We were all wondering what Brian had done wrong. Our youth pastor, who was married to the pastor’s oldest daughter, was taking the summer off from giving Sunday sermons. In his place, Pastor Peter, the associate lead pastor, would do sermons for the youth group. Brian could still lead the midweek group, just not Sundays.
There was a rumor he’d been caught with drugs, or gotten an inappropriate tattoo, but the truth was much more mundane. I only knew because I’d come back into the youth room after the service, to look for my journal. I usually carry it right on top of my Bible but then realized I didn’t have it. It holds all my secrets and would be devastating if it were ever found. But all that time it had been in the car. Anyway — I overheard the lead pastor arguing with Brian and a mention of Kelly L. That must be Molly’s mom, Mrs. Laurier, opposed to Mrs. Kelley, whose full name was Kelly Kelley. I pieced together that Molly had told her mom about the “Matrix” sermon. Like me, Molly wasn’t allowed to see “The Matrix” because it was rated R. Personally, I didn’t go telling my parents that Brian had done a sermon on it, especially not that he had shown us a clip of the movie. Nope. I was just grateful I’d feel like less of a weirdo the next time someone at my public school said something about the film. Every time I missed a pop culture reference I had flashbacks to being the only kid in the sixth grade who hadn’t seen “Titanic.” But Molly wouldn’t understand. She goes to San Juan Capistrano Christian Academy.
So instead of Brian’s sermons, we spent the summer listening to Pastor Peter teach us about the book of Revelation.
“Are you pre-trib, post-trib, or mid-trib?” I asked my dad in the car as we drove from the church to Taco Bell to pick up lunch.
“I don’t think that’s for us to know,” Dad said. “If God wanted us to know, he would have made it more clear.”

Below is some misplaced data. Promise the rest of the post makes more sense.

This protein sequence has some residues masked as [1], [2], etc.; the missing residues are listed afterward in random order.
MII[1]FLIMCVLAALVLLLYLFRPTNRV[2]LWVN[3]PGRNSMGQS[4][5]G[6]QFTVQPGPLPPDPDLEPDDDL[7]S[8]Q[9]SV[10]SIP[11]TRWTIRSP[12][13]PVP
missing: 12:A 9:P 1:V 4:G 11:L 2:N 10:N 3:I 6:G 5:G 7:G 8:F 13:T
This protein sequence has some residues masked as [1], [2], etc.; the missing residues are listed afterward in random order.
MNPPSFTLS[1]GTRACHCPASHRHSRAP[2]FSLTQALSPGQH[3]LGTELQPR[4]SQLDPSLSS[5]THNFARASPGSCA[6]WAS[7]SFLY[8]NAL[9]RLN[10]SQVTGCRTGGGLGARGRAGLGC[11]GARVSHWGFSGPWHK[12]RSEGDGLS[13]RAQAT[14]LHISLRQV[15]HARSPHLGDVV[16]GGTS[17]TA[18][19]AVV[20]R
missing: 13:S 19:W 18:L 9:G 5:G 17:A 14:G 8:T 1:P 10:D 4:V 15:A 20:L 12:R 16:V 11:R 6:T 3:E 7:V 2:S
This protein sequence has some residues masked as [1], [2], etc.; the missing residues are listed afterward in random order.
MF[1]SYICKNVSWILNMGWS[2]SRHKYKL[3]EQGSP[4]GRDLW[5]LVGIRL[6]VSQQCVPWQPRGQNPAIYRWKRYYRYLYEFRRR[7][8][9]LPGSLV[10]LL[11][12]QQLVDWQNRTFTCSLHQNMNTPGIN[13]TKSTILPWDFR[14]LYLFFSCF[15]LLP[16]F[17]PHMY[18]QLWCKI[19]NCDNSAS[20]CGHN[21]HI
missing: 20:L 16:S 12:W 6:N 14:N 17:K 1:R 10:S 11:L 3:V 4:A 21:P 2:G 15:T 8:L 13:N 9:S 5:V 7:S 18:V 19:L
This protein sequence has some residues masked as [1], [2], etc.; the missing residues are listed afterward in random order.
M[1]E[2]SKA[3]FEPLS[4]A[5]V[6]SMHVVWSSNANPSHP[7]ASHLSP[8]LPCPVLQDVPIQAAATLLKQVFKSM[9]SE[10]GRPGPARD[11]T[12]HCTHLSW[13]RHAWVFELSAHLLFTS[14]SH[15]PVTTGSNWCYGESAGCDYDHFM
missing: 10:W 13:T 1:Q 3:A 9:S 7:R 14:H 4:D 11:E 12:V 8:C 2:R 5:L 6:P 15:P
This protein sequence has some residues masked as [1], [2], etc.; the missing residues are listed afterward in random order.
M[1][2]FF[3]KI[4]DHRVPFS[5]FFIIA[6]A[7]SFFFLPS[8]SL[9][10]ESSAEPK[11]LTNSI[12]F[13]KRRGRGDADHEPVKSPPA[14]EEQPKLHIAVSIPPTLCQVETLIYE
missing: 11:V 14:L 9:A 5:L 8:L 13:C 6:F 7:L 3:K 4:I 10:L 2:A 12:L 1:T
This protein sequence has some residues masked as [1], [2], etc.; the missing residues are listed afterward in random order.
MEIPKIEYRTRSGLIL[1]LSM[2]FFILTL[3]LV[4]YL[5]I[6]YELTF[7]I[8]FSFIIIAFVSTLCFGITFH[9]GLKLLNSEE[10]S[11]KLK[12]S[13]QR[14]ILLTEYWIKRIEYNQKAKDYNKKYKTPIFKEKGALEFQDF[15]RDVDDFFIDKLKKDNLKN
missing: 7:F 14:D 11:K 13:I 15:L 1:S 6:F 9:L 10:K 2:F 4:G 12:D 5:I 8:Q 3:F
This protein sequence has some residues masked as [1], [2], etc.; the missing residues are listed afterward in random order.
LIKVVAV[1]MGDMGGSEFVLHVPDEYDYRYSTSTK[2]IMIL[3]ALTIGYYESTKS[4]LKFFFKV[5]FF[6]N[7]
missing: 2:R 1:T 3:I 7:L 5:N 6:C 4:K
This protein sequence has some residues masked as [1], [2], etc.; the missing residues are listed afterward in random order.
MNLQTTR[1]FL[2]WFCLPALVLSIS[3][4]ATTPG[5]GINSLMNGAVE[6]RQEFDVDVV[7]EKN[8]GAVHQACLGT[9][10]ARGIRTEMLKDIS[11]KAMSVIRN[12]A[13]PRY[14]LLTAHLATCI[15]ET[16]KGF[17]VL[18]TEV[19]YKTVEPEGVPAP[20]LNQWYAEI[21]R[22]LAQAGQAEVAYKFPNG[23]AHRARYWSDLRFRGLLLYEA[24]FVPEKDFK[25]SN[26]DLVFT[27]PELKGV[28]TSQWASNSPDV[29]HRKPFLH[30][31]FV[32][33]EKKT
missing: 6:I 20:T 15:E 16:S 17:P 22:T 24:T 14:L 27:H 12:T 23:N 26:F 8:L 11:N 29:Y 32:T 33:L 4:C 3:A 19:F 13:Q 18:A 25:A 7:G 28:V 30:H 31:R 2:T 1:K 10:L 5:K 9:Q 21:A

“Well, it’s interesting to think about,” I said defensively. What could be more important than figuring out when we’d disappear into the air with all the other Christians? It seemed like God would at least give us a few hints.
I wanted to be pre-trib, so I could believe Christians would be taken up in the Rapture before The Tribulation — seven years of war and destruction. But it all depended on how soon it was going to happen, because I was only 13 and still had my life ahead of me.
“It might actually happen in our lifetime,” I continued. “I asked Pastor Peter. He doesn’t think it will happen before Y2K, but probably soon after.”
“That’s a nice idea,” Dad said. He didn’t seem to be taking me seriously. There were a lot of implications, though. It was only August, but Y2K was just a few months away. The Charles family had already left town with their eight kids, stocking up on canned food and moving to the desert. The church held a well-wishes party for them, the pastor announcing at the pulpit he was encouraged by their faith, though none of the other families picked up their lives and followed. The Boivins weren’t worried, they were putting in a new pool. It was hard to know who was right. I wanted to ask Dad something else, but decided he was too old to remember what it was like to be my age.
Four months seems like a long time, but I wasn’t sure I could make it happen. Technically, it would only be about 16 Sundays and 16 midweek groups, taking out the ones that fell on holidays. Summer camp had been a total bust. I needed a church event that lasted more than a few hours. The church always did a New Year’s lock-in, the teens running wild, eating pizza, and playing games all night in the church building, but it wasn’t guaranteed that Josh would be there. He might have plans with other friends. Did he have a lot of other friends? Maybe not, since he was home-schooled.
I needed to make progress, though, because I would only be 14 on New Year’s and I wasn’t sure I was even allowed to kiss a boy. The pastor’s kids weren’t allowed to date until they were 16, and the same was true for the Taylors and the Grahams. My parents had never mentioned a hard date but I was sure this meant it was somewhere in the future. The lock-in would be my best chance at kissing Josh. And I didn’t want the world to end before I got the chance.